Former Stonecrest mayor requests no prison time for fraud scheme

210415-Stonecrest-Stonecrest Mayor Jason Lary holds a press conference at city hall on Thursday, April 15, 2021. Ben Gray for the Atlanta Journal-Constitution

Credit: Ben Gray

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210415-Stonecrest-Stonecrest Mayor Jason Lary holds a press conference at city hall on Thursday, April 15, 2021. Ben Gray for the Atlanta Journal-Constitution

Credit: Ben Gray

Jason Lary faces up to 35 years in prison, says he’s made his life ‘a living hell of jail outside a jail’

The founding mayor of Stonecrest, who resigned in disgrace to plead guilty to a federal fraud scheme, is trying to serve his sentence from his couch.

Jason Lary, 60, is set to be sentenced July 13 for concocting a scheme to steal pandemic relief funds. His crimes carry a maximum sentence of 35 years in prison and three years of supervised release, but Lary is asking for the judge’s mercy.

In paperwork filed Wednesday by Lary’s attorney Dwight Thomas, the former mayor requested for his sentence to include no prison time. Instead, he’s asking for house arrest, community service and any other required supervision. Thomas did not immediately respond to a request for comment.

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Lary argued for the soft sentence by leveraging that he has no prior felony arrest, convictions or criminal history of any kind. He also said his crimes were financially motivated and were not violent, drug-related or physically harmful to others. In addition, Lary is battling his third round of cancer, which could factor into how Chief U.S. District Judge Thomas Thrash decides to go about punishment.

“Mr. Lary has serious health challenges and at age 60 the Defendant finds himself facing a legacy of criminal history that is and was ‘money motivated,’ the memo said.

»Read the recently filed court documents at the bottom of this story.

Lary resigned as mayor of Stonecrest on January 4 — a day before he accepted his plea deal. He admitted to participating in a scam to steal more than $650,000 through the use of shell companies and personal connections. He took money using the guise of COVID-19 relief programs for small businesses and churches and then used the funds to cover personal tax liabilities and pay off a lakehouse mortgage. Lary pleaded guilty to wire fraud, federal program theft and conspiracy to commit federal program theft.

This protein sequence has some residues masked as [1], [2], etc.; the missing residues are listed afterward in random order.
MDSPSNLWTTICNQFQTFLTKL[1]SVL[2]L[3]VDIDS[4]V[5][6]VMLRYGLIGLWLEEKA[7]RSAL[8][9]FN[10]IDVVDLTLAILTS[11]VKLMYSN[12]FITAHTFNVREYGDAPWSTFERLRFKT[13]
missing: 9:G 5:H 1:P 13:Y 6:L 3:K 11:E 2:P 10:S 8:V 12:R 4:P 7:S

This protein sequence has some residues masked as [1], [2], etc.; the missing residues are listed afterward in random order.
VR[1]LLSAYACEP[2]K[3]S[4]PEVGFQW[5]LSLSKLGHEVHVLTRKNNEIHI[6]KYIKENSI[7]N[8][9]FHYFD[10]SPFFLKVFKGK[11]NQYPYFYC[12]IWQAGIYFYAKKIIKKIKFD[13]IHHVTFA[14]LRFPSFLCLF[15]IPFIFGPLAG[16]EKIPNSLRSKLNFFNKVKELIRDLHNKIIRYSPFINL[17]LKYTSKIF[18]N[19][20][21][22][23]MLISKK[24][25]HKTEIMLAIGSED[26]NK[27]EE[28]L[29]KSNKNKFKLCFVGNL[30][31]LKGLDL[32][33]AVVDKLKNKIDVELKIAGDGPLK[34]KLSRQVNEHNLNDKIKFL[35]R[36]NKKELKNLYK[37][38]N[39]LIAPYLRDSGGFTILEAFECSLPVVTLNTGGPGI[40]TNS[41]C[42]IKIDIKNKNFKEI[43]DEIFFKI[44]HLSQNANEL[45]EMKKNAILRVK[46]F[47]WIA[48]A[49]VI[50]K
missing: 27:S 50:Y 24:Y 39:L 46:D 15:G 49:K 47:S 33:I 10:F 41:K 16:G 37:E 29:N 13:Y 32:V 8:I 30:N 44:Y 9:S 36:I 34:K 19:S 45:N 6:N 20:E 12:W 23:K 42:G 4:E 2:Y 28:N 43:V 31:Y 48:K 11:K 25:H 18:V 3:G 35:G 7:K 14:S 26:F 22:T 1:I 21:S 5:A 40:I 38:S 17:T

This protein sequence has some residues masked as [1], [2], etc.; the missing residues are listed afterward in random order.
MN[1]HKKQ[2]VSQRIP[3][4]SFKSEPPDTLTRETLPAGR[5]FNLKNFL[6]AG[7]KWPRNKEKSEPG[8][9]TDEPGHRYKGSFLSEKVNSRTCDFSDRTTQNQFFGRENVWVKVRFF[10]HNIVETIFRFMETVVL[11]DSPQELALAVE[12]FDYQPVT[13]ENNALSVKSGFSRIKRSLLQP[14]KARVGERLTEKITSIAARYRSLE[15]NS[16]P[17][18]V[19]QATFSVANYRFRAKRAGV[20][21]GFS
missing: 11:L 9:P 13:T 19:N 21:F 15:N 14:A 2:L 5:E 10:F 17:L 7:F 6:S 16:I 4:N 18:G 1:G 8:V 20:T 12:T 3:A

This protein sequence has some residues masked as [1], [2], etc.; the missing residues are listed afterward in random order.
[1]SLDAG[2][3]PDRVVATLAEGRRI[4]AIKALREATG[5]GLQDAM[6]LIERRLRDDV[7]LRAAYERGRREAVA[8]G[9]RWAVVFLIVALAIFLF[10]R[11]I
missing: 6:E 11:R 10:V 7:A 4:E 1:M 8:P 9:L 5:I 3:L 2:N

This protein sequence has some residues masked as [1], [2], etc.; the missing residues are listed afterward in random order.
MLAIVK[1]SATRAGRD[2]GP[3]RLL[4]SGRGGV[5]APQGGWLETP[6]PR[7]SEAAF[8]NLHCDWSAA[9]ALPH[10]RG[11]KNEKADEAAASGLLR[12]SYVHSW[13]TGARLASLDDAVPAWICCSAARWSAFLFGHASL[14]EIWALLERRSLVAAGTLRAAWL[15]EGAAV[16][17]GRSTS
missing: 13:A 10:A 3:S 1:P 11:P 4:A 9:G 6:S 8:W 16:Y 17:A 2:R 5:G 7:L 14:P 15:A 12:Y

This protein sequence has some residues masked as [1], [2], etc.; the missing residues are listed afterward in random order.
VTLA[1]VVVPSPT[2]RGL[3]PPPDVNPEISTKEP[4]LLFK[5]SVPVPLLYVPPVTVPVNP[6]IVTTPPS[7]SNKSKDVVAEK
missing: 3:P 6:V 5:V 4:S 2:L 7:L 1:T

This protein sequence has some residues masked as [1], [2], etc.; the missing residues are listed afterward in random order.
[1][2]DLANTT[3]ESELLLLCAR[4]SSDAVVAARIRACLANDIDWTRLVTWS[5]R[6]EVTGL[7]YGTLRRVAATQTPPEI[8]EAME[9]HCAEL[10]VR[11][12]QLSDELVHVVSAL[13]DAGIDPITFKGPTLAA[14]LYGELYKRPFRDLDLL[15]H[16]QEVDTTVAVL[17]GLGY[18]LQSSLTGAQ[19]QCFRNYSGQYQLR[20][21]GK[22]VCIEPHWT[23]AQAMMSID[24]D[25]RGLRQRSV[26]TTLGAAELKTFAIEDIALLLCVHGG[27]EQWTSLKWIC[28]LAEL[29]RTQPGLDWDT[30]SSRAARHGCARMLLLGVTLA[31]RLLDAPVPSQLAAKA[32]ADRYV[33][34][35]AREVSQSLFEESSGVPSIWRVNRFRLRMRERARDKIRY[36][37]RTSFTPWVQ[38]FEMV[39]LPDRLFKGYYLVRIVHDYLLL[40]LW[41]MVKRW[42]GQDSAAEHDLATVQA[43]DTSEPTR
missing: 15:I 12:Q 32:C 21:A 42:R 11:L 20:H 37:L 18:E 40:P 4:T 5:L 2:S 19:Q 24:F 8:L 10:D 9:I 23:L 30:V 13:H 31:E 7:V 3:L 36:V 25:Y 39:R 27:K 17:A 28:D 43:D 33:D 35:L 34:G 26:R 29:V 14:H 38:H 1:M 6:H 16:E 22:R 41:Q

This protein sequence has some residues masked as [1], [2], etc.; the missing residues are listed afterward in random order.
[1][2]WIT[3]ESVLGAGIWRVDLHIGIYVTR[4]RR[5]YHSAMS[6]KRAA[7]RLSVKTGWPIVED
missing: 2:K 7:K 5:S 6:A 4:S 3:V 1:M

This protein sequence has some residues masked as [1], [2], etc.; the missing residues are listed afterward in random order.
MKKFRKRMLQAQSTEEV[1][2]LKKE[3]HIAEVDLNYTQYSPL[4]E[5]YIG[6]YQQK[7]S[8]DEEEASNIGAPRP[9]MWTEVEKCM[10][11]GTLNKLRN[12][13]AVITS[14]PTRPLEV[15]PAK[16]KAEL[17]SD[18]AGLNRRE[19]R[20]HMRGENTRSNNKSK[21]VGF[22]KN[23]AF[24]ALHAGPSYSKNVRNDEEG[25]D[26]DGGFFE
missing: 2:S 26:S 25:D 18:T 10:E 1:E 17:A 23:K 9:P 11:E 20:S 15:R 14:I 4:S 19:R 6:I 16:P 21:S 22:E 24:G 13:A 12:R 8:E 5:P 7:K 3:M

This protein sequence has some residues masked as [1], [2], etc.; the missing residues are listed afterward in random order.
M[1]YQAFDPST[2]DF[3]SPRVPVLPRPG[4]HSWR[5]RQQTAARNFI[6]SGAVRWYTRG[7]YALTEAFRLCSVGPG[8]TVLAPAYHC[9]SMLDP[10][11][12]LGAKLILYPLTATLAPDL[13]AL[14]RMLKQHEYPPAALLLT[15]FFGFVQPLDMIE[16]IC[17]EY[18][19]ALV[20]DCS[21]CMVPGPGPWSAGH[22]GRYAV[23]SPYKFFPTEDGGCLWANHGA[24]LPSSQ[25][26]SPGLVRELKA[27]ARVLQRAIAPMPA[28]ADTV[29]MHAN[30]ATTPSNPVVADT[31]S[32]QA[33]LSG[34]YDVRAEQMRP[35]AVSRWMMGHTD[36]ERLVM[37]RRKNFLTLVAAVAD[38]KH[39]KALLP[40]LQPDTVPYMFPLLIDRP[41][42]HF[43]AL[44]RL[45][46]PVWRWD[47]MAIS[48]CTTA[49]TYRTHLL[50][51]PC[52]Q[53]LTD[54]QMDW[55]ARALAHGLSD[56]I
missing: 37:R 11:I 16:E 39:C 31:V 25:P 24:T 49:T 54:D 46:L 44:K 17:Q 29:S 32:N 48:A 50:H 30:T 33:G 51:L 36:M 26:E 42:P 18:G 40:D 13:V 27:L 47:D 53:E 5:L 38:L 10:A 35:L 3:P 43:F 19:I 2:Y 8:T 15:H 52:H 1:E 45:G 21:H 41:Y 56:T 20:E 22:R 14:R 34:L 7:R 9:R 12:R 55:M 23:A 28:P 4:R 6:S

He was supposed to be sentenced in May, but the judge granted him a delay so he could continue to participate as a federal witness, providing testimony and documents to prosecutors.

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In Wednesday’s memo requesting lenient sentencing, Lary said he “fessed up” to his crimes when confronted and “made good faith efforts to cooperate with the government.” He added that he participated in two days of debriefing, was financially deposed under oath for more than four hours and provided the government with “massive amounts of documents.”

Lary also argued that he “had an exemplary history of community service” throughout south DeKalb County, which included the founding of Stonecrest and the creation of the Lithonia Amphitheatre. The memo also said Lary has paid or will pay more than $40,000 toward restitution.

“Mr. Lary has been humbled, humiliated, isolated and treated like a leper since the Stonecrest City Attorney’s report was made public and followed with the instant charges,” the memo said. “He acknowledges himself as the cause but simply wants the Court to know that he has made his life ‘a living hell of jail outside a jail.’”

Lary is among two people charged in the fraud scheme. Lania Boone, a bookkeeper for the shell company used to embezzle the funds and the wife of a former city official, pleaded guilty in February to a conspiracy charge. She is set to be sentenced Aug. 15. Thrash is also the judge in her case.